Why learn about Medication?

Many people take medication to help control or manage the symptoms of their illness.

A clear knowledge and understanding of your medication and possible side effects combined with knowledge and understanding of both oneself and one’s illness is often important in achieving a sense of personal control over the symptoms of the illness.

Knowledge enhances your ability to self manage your medication to get the maximum benefits from it while reducing the potential for side effects and the risk of relapse.

Research has shown that the average risk of relapse is 70% for people who stop their medication but the risk of relapse reduces to 30% for people who keep taking their medication as prescribed.

Acquiring knowledge also enhances your ability to negotiate effectively with the treating doctor about dose, frequency and the types of medication choices.

Keeping up with current advances in medication research and the new drugs as they become available also increases your medication and treatment options.

What sort of things should I know?

There are a number of different areas that would be useful to know including:

Dosage and frequency

Some people are concerned about the dosage of medication. For some people a low dosage of medication is a sign of being well while a high dosage indicates illness.

This can apply also to the amount of times per day the person needs to take the medication.

Each medication is different in strength and absorption rate and these are the factors which will determine the appropriate times and frequency of your prescription.

Rather than become overly concerned, a more constructive approach is to work with your doctor and mental health worker to look at your individual reaction to the medication you have been prescribed.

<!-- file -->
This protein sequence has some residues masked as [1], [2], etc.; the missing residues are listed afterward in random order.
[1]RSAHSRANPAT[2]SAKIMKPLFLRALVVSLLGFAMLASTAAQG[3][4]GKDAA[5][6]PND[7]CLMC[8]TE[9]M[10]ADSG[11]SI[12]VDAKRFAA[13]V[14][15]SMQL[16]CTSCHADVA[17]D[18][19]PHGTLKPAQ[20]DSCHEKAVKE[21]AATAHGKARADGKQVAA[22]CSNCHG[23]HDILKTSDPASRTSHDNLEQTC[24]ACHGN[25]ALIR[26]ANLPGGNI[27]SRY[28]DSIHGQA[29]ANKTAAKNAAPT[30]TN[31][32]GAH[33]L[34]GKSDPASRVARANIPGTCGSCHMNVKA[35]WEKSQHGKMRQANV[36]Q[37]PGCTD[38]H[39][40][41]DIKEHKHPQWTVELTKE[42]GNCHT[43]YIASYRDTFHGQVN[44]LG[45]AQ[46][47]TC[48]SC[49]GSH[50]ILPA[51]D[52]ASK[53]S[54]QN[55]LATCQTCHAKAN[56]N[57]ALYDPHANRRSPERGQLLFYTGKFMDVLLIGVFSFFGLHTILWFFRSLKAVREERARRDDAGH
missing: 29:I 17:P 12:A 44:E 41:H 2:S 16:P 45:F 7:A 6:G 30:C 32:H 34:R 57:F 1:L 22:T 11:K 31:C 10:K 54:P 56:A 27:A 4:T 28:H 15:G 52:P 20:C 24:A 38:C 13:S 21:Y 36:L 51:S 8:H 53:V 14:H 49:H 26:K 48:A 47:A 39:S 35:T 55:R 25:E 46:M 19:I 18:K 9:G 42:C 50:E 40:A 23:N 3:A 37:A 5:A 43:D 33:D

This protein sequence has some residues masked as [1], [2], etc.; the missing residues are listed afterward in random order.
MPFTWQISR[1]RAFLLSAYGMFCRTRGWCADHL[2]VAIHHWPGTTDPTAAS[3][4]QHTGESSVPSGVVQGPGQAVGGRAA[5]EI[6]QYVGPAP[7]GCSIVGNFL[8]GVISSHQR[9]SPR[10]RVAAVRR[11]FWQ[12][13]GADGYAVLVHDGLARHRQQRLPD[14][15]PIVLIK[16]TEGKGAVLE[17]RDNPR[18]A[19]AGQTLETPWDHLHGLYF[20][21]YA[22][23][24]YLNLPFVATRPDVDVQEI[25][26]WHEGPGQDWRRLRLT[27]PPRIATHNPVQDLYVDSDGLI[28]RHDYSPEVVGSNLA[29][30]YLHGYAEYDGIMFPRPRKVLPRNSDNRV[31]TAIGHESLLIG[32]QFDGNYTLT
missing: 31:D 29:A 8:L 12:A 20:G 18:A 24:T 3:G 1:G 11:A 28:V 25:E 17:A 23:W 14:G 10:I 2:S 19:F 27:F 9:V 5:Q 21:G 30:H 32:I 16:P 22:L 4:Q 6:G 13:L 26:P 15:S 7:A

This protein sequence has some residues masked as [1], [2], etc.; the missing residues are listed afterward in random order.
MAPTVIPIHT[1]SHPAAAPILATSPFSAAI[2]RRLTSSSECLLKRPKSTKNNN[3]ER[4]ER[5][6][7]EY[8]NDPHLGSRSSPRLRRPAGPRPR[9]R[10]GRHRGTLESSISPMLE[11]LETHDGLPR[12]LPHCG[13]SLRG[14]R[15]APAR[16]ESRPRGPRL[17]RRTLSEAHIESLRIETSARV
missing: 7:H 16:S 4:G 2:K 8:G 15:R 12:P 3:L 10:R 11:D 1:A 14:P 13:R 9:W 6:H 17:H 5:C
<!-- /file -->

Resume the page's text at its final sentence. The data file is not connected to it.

Managing Your Own Medication

It is important to have a clear and thorough understanding of the medication you are taking to be able to report it’s effects and side effects and to deal more effectively with any side effects and/or symptoms.

It is important to continue taking the medication as prescribed, speak to your doctor as soon as problems arise and negotiate the management together.

If you feel uncomfortable or have any difficulty doing this then there are a number of ways to address this issue including:

  • involve your case manager or another person involved in your care.
  • take a friend or family member with you for support
  • determine why you find this difficult and learn the appropriate ways of dealing with these issues. This can include practical issues, assertion, language barriers, self esteem or social skills issues and social or control issues.
  • write down the things you want to ask or talk about. Either take your notes to your appointment and either refer to them during your consultation or give a copy to your doctor.

Side Effects

The side effects of medications can fall anywhere between not a problem, slightly annoying, uncomfortable, distressing and for some people totally unacceptable.

Usually when a person ceases the medication the side effects subside within days and the person feels better.

Because any negative effects of ceasing medication takes longer to become apparent, it is common for a person to conclude that the medication has been doing them more harm than good.